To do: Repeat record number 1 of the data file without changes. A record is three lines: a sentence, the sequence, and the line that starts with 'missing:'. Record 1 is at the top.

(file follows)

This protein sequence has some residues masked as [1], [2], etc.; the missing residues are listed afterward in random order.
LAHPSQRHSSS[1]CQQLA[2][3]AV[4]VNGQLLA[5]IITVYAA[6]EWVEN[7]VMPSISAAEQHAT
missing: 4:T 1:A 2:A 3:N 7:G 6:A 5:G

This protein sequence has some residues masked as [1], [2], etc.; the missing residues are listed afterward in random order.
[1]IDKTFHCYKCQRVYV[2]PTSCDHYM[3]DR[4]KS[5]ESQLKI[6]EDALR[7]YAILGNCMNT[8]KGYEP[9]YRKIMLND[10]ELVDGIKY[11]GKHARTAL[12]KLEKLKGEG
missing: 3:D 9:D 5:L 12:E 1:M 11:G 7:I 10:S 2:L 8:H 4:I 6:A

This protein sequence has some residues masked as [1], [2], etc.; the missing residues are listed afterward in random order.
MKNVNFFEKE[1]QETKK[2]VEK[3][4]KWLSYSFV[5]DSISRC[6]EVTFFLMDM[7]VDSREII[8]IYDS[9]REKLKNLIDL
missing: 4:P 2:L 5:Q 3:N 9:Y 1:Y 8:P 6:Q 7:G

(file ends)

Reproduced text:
This protein sequence has some residues masked as [1], [2], etc.; the missing residues are listed afterward in random order.
LAHPSQRHSSS[1]CQQLA[2][3]AV[4]VNGQLLA[5]IITVYAA[6]EWVEN[7]VMPSISAAEQHAT
missing: 4:T 1:A 2:A 3:N 7:G 6:A 5:G